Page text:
11 Dr. Arthur Arden’s Experiments

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Before he was Dr. Arthur Arden, he was Hans Grüper. As a prominent Nazi doctor, Grüper performed many inhumane experiments in concentration camps. After WWII, Grüper fled to America where he then changed his name to Dr. Arthur Arden, all to escape prosecution for his crimes.

Working at Briarcliff, Dr. Arden continued with his inhumane experiments, many of which were shown on American Horror Story. The worst of which was Shelley. Shelley found herself in Briarcliff being she was addicted to intercourse. She tried to seduce Dr. Arden for his help, only to then mock his deformed penis. Dr. Arden knocked her out and performed experiments on her as revenge. These experiments left her with amputated legs and boils covering her skin. While this is disturbing in and of itself, it’s also a reminder of the inhumane, torturous things people endured during the Holocaust.

10 That All-Too-Real School Scene

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A lot of insanity unfolded during American Horror Story: Murder House. One of the on-going spooks was the whole you-didn’t-know-this-person-was-dead-but-they-are thing. This worked well in many instances, one of which was the "Dead Breakfast Club."

During the Halloween episode, Violet and Tate go on date, as one does when you’re in American Horror Story and it’s Halloween. At this point, they run into a group of typical high school students – jock, cheerleader, nerd, loner – all of whom are covered in blood. Violet dubs them the Dead Breakfast Club. It’s then revealed that they aren’t in Halloween costumes, but they are all dead. Whoa, Violet probably felt pretty awkward about that joke, huh?

Not only were all these high school kids dead, but they met their end by Tate's hand during his spree at Westfield High. This spree scene is shown through flashback. What was truly disturbing was the many parallels it shared with the events at Columbine High School and all the horrific school incidents that followed. While ghosts and vampires aren’t real, American Horror Story touched on some very real horror in this regard. This may have been especially difficult to watch if you lost a loved one through an event of school violence.

9 Delphine LaLaurie’s Attic

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From one dark spot on humanity to another dark spot on humanity. Delphine LaLaurie was a wealthy socialite living in New Orleans during the 1830s. Not only did she own slaves, she cruelly mistreated and killed them. Delphine’s attic was like a house of horrors when it came to torture.

Not only is it a terrifying reminder of the treatment of slaves in America, but Delphine LaLaurie was a real person. That’s right, this really, really happened. In 1834, LaLaurie’s mansion caught on fire, at which point the police and firefighters found several slaves in experiencing different forms of torture in her attic. When an angry mob broke out of LaLaurie’s extra circular activities, she fled to France. There are several different stories of her death, with nothing completely confirmed.

In American Horror Story, Delphine LaLaurie is given immortality as punishment. So hey, maybe the same thing happened to real life LaLaurie...? I mean, there's no clear story about how, when, or if she passed. Whatever the case, the fact that the sadistic Delphine LaLaurie was based on a real person is shocking and scary.


8 Delphine LaLaurie’s Skincare Routine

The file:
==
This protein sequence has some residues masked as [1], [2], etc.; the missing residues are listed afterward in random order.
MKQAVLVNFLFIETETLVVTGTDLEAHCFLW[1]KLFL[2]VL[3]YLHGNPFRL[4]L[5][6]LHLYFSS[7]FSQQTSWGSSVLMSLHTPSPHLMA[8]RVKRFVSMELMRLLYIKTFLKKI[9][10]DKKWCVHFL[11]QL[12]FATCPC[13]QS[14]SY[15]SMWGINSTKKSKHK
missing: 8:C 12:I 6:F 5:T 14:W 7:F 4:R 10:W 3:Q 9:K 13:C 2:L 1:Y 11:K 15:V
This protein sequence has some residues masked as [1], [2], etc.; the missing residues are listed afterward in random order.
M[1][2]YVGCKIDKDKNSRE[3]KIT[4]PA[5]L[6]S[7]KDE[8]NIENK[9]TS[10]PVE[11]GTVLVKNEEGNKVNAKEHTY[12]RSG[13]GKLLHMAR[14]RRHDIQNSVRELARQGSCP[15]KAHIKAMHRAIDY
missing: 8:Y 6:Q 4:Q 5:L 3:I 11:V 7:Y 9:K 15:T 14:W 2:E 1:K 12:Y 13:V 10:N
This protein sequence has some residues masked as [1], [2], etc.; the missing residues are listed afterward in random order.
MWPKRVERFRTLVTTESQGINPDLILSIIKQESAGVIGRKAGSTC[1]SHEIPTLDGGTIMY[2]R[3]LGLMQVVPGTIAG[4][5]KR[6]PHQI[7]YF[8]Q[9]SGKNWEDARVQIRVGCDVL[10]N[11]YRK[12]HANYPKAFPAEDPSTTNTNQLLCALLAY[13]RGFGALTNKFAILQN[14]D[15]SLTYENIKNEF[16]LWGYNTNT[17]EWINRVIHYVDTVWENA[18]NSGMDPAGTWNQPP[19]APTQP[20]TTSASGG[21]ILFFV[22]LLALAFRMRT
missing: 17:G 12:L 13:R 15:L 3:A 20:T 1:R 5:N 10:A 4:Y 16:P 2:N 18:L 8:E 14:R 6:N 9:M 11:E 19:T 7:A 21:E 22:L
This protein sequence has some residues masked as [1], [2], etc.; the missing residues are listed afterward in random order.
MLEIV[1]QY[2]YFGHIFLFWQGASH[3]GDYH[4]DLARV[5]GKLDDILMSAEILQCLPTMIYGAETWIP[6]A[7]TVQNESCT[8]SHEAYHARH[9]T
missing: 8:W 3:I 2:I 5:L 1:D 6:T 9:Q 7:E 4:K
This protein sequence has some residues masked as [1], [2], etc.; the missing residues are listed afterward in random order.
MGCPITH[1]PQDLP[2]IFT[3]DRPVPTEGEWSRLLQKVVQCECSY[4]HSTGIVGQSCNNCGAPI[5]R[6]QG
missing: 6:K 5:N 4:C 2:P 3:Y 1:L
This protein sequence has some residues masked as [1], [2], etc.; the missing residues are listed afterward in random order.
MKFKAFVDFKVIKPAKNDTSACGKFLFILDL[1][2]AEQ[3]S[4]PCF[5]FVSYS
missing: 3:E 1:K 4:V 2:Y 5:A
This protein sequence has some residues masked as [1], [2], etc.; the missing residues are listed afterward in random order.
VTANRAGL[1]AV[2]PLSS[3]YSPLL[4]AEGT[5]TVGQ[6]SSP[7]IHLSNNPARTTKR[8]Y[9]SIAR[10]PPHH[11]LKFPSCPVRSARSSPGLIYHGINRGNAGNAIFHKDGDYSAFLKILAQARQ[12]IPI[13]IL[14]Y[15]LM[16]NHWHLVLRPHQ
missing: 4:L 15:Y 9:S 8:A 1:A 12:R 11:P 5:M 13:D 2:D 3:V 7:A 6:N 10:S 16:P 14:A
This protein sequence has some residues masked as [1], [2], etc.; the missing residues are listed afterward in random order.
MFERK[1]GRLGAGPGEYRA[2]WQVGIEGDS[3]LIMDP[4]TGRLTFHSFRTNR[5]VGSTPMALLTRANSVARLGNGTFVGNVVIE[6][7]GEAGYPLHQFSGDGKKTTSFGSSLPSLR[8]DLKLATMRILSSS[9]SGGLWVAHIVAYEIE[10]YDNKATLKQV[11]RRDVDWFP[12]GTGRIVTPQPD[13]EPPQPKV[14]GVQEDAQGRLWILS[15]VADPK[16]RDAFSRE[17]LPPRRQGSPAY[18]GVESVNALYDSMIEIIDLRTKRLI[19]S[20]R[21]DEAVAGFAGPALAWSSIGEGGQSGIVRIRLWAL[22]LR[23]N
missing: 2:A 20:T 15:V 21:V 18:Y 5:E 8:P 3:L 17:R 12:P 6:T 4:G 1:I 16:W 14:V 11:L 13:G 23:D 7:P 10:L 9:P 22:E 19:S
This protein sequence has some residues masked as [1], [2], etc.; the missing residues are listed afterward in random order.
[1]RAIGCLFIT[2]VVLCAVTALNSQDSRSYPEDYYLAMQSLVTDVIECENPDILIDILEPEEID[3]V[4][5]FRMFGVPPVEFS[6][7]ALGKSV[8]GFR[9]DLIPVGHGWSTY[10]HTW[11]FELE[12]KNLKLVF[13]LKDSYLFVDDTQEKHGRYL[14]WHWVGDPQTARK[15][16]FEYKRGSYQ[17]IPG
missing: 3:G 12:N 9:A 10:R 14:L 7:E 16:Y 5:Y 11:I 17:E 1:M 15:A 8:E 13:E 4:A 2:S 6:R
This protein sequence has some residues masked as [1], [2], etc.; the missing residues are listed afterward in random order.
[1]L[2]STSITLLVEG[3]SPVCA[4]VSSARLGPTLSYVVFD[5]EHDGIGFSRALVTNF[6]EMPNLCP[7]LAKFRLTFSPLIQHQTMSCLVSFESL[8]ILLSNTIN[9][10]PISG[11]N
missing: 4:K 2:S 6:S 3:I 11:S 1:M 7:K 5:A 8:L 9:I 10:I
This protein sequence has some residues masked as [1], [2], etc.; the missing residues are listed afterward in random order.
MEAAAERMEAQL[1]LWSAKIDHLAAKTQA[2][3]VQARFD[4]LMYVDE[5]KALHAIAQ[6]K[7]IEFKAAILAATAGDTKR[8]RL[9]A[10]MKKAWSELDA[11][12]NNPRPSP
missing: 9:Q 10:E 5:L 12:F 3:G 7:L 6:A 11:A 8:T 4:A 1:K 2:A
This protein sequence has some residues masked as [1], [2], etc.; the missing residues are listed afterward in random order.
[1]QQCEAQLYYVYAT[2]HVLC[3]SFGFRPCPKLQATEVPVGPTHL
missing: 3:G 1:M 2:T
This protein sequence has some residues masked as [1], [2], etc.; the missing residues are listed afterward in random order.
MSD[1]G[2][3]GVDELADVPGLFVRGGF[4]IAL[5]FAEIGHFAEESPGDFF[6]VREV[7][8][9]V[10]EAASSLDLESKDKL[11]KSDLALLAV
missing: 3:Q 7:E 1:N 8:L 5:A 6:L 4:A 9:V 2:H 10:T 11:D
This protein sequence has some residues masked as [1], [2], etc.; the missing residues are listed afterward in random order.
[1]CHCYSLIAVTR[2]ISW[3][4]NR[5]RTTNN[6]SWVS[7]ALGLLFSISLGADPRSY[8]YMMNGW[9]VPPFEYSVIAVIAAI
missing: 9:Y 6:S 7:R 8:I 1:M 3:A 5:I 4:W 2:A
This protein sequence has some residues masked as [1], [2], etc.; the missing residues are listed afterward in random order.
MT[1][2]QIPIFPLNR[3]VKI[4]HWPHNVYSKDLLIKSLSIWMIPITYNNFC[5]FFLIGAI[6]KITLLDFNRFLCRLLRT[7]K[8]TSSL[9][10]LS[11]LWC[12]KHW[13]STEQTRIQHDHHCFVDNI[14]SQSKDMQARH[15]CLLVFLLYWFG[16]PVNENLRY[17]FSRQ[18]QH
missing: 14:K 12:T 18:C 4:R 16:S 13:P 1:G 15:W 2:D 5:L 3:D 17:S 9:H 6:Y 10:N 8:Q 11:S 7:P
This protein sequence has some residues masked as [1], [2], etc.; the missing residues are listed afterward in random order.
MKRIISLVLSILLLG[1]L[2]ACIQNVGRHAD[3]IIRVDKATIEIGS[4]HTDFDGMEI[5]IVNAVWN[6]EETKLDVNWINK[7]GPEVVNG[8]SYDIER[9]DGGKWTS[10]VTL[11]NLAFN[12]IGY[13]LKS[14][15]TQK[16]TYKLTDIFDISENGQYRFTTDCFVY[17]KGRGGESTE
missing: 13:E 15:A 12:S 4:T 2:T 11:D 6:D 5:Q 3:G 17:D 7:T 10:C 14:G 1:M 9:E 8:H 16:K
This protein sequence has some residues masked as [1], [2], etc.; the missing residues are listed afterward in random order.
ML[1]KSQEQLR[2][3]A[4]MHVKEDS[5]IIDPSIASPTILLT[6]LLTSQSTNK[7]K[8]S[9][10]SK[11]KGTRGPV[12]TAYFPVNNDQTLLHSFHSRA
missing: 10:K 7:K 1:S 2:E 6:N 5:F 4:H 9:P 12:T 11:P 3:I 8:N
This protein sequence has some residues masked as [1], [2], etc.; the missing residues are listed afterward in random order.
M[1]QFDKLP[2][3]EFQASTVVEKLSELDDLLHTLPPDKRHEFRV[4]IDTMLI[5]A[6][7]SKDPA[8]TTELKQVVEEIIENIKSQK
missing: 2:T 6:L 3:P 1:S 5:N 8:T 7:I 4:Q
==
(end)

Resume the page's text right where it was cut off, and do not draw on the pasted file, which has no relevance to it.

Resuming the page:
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While Delphine LaLaurie was based on a real person, this next part is not confirmed whatsoever. In Coven, Delphine not only tortures her slaves, but she also takes their organs to create her beauty lotion, which she then rubs on her skin to stay young and beautiful. Delphine even used the parts of her family in her beauty routine. I mean, did they really have to go there?

On that note, another insane thing that was included in Coven was the Minotaur. To punish her daughter for sleeping with one of the slaves, Delphine tortured said slave and made him wear a hollowed out bullhead. This was all in the 1800s. Cut to the present day in Coven and this dude is now a Minotaur. When the Minotaur attacks, Queenie thinks the best way to defend against the beast is to… seduce it? So many things were wrong with the Minotaur scene. Just so many things...

7 When Kyle’s Mother Was Harming Him

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Ah, a frat party. What could go wrong? For one, Madison Montgomery was assaulted by several frat boys. Um, did no one tell those frat boys that you don't tick off a witch? At this point, Madison decided to flip the bus they were riding away on. Again, you don't tick off a witch.

One of Madison's victims included Kyle, who was caring, responsible, defended Madison's honor, and very into Zoe. To make up for take his life, Madison helped Zoe bring Kyle back from the dead. In this scene, they pieced together many different body parts like a scene from Frankenstein. Bringing this Frankenstein version of Kyle back to his mother, she touches him and notices his new body parts. It then becomes clear that Kyle’s mother had been abusing him. When things intensify, Kyle says no and eventually hit with a trophy. After seeing the frat guys assault Madison, no one then wanted to see that Kyle’s mother had abused him. Can we maybe stop with all these uncomfortable scenes?

6 How Elsa Lost Her Legs

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As the manager of the freak show in season four, Elsa Mars seems glamorous. However, it turns out that she has a very dark past. While in Germany during the 1930s, Elsa worked with whips and chains in clubs. She would torture men by various horrifying methods. Her torture was so popular that people even paid to watch Elsa torture men. She was a star, but wanted even more fame.